Additionally, Singapore incinerates its trash to reduce landfill usage, however, the problem with plastic is still there, but their purpose is to become a “zero waste” nation. The National
Environment Agency (NEA) expresses that the nation is even “offering research grants for companies and organizations to develop sustainable waste management technologies, and planned to make it mandatory for large generators of packaging waste to report the types and quantities they use and their reduction plans by 2021.”
The crystal-clear skies of New Zealand that we see in many popular movies like Lord of the Rings are 100 percent real, according to USA Today. The crystal-clear skies are possible because zero percent of the population is exposed to unsafe fine-particle air pollution levels. You heard right—zero percent.
The air above New Zealand is one of the cleanest on the inhabited planet, due mostly to a commitment to clean energy. “The grid here is incredibly ‘green’—a huge proportion (81 percent) of NZ’s electricity is generated from renewable resources,” notes a 2019 article in Forbes.
“Additionally, almost one-third of the terrestrial and marine area is protected, the highest share among the top 15 countries doing the most to protect the environment.”
That same Forbes article, however, sees a shadow in the future for New Zealand, because of an increase in the recent years for the number of vehicles that use fossil oil, and there is also an over-reliance on agriculture. Furthermore, only time will tell if this beautiful country will continue to have pristine air and clean water.
The political climate in the U.K. has been unstable for the longest time. But “despite the considerable chaos, its climate ambitions have not wavered. In fact, in 2019 the country passed a measure requiring its emissions to reach net-zero by 2050—making it the first nation with a legally binding commitment to do so,” according to the Los Angeles Times.
The story goes on to quote Niklas Hoehne, a partner at the New Climate Institute, who said, “There is an end to fossil fuels in the U.K. and everybody can now plan with this vision.”
The Guardian explains what changes need to be done to achieve this: a ban of new petrol and diesel cars by 2030, quadrupling clean electricity production from wind and solar, cutting beef and dairy consumption in conjunction with a move toward more plant-based diets, and the planting of 1.5 billion trees, among other ambitious efforts.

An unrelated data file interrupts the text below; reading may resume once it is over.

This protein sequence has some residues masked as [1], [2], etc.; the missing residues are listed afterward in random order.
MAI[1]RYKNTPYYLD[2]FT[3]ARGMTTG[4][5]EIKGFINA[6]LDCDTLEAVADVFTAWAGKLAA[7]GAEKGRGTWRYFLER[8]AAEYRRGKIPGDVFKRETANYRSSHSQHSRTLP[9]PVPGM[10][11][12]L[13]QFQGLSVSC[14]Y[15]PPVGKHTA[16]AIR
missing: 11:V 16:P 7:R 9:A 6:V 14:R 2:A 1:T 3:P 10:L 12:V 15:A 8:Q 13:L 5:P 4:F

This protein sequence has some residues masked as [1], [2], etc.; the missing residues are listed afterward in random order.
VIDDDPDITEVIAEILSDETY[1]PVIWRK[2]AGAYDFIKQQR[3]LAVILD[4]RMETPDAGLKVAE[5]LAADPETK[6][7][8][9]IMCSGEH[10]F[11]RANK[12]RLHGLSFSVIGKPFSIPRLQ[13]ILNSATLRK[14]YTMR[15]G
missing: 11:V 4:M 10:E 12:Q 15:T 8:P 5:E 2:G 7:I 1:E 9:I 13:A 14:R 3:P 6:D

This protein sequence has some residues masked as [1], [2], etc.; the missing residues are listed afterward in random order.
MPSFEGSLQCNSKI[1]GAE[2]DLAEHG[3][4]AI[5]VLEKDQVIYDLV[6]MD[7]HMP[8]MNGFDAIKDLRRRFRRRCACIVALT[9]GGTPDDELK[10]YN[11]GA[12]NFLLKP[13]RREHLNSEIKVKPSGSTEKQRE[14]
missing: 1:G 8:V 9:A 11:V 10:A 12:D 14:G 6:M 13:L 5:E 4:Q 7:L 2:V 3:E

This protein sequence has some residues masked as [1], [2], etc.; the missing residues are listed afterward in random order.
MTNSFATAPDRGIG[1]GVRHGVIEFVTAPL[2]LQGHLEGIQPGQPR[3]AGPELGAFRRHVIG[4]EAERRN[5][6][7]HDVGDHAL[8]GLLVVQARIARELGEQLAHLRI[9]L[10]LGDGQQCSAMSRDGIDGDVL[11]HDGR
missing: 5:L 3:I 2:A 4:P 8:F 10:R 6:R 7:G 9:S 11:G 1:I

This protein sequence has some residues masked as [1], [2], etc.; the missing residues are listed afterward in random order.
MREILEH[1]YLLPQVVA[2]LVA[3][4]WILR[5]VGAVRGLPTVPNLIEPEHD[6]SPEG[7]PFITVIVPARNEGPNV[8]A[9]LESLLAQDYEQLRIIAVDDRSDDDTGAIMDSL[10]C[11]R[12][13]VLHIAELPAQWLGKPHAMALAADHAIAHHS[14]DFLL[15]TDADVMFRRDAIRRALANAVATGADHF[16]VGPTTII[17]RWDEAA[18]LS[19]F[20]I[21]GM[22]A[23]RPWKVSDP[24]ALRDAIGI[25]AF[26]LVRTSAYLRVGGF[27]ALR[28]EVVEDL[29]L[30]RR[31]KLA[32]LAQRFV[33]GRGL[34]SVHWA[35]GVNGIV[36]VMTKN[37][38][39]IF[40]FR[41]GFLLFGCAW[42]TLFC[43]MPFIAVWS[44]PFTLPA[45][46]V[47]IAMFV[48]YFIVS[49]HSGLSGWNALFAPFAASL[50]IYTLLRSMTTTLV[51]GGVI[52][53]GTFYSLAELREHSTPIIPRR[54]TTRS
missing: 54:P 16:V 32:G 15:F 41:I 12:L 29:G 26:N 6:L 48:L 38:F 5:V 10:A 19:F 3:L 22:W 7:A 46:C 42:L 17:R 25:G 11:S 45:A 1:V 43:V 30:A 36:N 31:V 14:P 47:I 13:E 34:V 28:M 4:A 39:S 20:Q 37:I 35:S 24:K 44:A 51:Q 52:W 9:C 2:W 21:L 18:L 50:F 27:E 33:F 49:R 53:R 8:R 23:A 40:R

The WHO claims that Finland has the world’s best air quality, and according to The Telegraph, Helsinki is one of the cleanest capital cities on Earth. This is mostly due to it being a “post-car city,” with “2,400 odd miles of cycle lanes,” and a measure to make automobile ownership outdated by 2025.
Their clever and personalized public transportation system also helps remove the need to go to work with personal automobiles. Finnish people “can digitally summon Kutsuplus minibusses to any of more than 1,000 local bus stops, using a smartphone or computer to indicate the location and desired destination,” and like Uber pool, the buses may pick up and drop off others efficiently based on driving routes.
National Geographic has heaped praise on this Adriatic nation for being “the world’s most sustainable country.” This award acknowledges Slovenia for having achieved “an eye-opening 96 out of 100 detailed sustainability indicators (think environment and climate, culture and authenticity, and nature and biodiversity, among others), and its capital city, Ljubljana, “was deemed to be Europe’s Greenest Capital in 2016 by the European Union.”
The UN reports that Slovenia achieved its sustainability mostly with the help of a 2015 program to make the transition to a green economy with incorporating sustainable farming practices and green financial reforms. This program generated environmentally friendly technology and motivated businesses to gravitate towards a low-carbon future.
According to the latest report from the Environmental Performance Index (EPI), Switzerland leads the world in sustainability. The neutral European nation received “almost perfect scores for water sanitation and water resources, and placed second overall for air pollution as well as climate and energy.”
The Swiss reached this level by focusing on urban planning and natural-land conversion through a Spatial Strategy for efficiently using precious resources. Renewable energy is a priority for this country, as well as a carbon tax to limit air pollution, according to the House of Switzerland.
“Estonia was one of the first European Union countries to reach the goal of renewable sources of energy by 2020 and also to pass it more than eight years ahead of schedule,” according to Ecobnb.com.
Furthermore, it’s easy to navigate in the country, thanks to its trams and buses, which play an important role in helping to reduce carbon emissions. But the environmental friendliness isn’t confined to the green spaces of Estonian forests. It’s incredible that the capital city of Tallinn became the first European city to provide free public transports to the citizens after a referendum in order to reduce air and noise pollution.